A Winter's Tale of Tragedy

By Gershon Fishbein
Special to The Washington Post
Thursday, January 22, 2009

Fresh on the heels of the pomp and festivities of the presidential inauguration, Washington will have a somber anniversary Wednesday.

Jan. 28 marks the date of one of the city's worst disasters, which occurred during one of its worst blizzards, 87 years ago.

In 1922, the flat roof of the ornate, 1,700-seat Knickerbocker Theater at 18th Street and Columbia Road NW collapsed under the weight of more than two feet of snow, killing 98 people and injuring 133.

The blizzard, which had begun a day earlier, is known as the Knickerbocker Storm because of the disaster, and it remains the snowstorm by which all others in this area are measured.

According to witnesses, nobody heard a thing before the crash.

The audience was absorbed in a silent movie adaptation of Broadway showman George M. Cohan's comedy, "Get-Rich-Quick Wallingford."

Suddenly, a roar and crash filled the theater. The roof had caved in. The balcony was crushed first, and then the orchestra.

"With a roar, mighty as the crack of dawn, the massive roof of the theater broke loose from its steel moorings and crushed down on the heads of those in the balcony," The Washington Post's John Jay Daly reported in the following morning's edition. "Under the weight of the falling roof, the balcony gave way. Most of the audience was terrorized. It was as sudden as turning off an electric light."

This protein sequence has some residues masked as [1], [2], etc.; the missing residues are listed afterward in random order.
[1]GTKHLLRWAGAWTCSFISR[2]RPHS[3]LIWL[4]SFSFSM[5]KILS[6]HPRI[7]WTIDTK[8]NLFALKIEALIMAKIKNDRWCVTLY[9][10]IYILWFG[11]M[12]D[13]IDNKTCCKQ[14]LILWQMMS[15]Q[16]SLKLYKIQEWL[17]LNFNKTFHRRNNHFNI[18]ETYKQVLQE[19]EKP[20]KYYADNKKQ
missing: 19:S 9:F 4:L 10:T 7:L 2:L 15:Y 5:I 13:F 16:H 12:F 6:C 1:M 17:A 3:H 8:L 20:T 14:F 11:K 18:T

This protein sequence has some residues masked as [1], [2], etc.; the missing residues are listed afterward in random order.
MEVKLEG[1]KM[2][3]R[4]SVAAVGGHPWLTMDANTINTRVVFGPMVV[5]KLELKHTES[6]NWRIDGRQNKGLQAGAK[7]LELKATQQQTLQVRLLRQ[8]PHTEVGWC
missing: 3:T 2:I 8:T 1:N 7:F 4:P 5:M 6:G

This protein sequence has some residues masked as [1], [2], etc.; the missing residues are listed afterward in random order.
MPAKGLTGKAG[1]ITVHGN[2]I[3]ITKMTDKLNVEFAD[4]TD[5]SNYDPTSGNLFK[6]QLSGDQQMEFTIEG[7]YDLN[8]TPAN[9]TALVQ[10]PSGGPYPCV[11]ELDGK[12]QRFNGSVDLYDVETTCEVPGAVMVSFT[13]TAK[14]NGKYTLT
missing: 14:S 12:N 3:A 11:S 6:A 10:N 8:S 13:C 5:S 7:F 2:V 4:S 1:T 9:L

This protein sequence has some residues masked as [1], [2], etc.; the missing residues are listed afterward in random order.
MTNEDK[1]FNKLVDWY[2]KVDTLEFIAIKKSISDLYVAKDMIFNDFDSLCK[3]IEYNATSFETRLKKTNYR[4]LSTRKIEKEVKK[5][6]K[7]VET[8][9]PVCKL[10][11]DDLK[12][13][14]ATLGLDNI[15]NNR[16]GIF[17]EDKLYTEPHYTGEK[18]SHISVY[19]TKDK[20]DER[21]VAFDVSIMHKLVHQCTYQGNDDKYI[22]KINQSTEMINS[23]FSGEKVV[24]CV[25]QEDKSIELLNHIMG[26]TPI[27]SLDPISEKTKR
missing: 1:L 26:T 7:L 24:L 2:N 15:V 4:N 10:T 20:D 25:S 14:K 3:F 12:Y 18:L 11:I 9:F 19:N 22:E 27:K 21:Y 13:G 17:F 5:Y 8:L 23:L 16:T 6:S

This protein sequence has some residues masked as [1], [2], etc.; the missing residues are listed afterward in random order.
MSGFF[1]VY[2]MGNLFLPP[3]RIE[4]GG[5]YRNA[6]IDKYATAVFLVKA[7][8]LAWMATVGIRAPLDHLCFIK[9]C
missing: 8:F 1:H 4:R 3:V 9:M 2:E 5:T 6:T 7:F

The weather had been atrocious for two days. Streetcars and automobiles were stranded all around town. Shivering residents had plowed through knee-high snowdrifts to reach their jobs.

Joseph Wade Beal, the first violinist at the Knickerbocker, was among those in the theater, only five days after his marriage. He was crushed to death.

A honeymooning couple, Mr. and Mrs. Raymond J. Bowen, had braved the blizzard to see the show, according to news accounts. Taking their seats in the balcony, they were struck by plaster, stone, timber and steel. A slab of concrete smashed down on Mrs. Bowen's left leg. Another chunk covered her body.

Rescue efforts were tedious and agonizing, with scores of theatergoers buried under snow and timber.

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